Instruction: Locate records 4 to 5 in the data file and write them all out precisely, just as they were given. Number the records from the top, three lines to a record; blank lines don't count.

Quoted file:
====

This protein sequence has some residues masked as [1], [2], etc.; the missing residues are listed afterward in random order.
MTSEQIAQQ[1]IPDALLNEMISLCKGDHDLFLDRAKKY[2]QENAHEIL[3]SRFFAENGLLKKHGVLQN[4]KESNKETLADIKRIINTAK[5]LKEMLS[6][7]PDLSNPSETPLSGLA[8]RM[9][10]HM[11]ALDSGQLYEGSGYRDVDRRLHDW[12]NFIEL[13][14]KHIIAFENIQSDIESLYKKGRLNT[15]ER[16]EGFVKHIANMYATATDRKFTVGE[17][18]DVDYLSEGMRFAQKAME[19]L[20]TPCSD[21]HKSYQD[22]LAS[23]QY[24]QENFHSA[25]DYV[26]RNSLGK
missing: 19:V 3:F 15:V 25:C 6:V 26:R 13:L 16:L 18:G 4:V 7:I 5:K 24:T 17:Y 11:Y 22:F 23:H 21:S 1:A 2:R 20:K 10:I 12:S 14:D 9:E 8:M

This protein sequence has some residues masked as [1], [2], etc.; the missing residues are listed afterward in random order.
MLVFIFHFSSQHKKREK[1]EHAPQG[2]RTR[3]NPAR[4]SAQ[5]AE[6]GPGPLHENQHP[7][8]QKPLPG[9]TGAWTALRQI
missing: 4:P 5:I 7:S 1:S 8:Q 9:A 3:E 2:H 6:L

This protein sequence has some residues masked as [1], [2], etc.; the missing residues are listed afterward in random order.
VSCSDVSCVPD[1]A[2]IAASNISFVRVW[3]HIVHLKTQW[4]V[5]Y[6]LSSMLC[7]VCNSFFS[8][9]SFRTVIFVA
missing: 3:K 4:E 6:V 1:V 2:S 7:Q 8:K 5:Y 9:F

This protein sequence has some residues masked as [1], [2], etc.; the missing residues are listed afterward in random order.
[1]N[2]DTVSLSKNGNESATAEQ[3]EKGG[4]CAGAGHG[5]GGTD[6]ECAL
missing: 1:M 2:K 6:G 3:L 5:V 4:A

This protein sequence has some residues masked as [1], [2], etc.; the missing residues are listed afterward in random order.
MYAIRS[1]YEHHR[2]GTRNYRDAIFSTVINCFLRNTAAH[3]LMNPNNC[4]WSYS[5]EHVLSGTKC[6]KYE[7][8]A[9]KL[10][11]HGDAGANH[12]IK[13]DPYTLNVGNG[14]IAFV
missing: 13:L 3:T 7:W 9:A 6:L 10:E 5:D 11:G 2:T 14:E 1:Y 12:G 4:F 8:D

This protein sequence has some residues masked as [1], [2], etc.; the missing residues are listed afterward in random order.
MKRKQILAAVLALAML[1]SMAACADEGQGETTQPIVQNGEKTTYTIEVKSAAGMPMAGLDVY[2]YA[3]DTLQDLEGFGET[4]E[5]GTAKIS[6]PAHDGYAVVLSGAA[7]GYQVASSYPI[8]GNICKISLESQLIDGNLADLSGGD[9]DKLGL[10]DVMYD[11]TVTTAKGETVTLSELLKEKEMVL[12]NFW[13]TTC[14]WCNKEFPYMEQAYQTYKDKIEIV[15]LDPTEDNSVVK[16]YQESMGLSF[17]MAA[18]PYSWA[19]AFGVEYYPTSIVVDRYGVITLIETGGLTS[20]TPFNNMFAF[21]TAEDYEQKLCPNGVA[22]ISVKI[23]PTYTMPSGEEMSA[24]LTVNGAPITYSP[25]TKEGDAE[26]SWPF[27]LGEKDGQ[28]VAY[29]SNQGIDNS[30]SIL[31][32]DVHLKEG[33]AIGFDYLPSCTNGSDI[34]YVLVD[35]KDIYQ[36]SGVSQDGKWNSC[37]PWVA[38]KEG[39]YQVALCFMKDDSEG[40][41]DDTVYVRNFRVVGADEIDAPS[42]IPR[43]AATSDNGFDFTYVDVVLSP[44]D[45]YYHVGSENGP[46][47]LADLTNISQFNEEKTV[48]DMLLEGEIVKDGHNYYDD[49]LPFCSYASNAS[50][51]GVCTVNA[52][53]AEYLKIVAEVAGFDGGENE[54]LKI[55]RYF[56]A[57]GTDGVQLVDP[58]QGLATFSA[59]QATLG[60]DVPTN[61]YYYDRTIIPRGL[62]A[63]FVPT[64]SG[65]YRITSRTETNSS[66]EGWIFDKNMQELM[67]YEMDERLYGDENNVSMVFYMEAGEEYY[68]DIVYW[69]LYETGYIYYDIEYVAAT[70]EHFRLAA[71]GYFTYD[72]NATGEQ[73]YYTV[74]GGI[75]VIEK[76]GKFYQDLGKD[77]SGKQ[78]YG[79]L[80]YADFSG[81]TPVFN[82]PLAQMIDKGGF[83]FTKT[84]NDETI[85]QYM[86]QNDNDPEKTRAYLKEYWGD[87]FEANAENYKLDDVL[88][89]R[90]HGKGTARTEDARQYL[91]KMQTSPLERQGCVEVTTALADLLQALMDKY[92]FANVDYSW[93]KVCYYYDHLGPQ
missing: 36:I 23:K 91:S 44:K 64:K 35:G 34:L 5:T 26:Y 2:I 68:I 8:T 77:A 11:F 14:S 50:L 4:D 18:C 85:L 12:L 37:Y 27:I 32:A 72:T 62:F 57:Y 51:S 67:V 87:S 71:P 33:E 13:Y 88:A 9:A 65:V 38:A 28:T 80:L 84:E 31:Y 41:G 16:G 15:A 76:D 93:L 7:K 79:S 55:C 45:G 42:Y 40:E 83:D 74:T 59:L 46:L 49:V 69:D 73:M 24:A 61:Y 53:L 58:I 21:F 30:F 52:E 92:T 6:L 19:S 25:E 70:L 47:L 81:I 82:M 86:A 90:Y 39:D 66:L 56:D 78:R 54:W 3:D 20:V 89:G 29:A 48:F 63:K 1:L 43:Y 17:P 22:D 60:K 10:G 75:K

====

This protein sequence has some residues masked as [1], [2], etc.; the missing residues are listed afterward in random order.
[1]N[2]DTVSLSKNGNESATAEQ[3]EKGG[4]CAGAGHG[5]GGTD[6]ECAL
missing: 1:M 2:K 6:G 3:L 5:V 4:A

This protein sequence has some residues masked as [1], [2], etc.; the missing residues are listed afterward in random order.
MYAIRS[1]YEHHR[2]GTRNYRDAIFSTVINCFLRNTAAH[3]LMNPNNC[4]WSYS[5]EHVLSGTKC[6]KYE[7][8]A[9]KL[10][11]HGDAGANH[12]IK[13]DPYTLNVGNG[14]IAFV
missing: 13:L 3:T 7:W 9:A 6:L 10:E 5:D 11:G 2:T 14:E 1:Y 12:G 4:F 8:D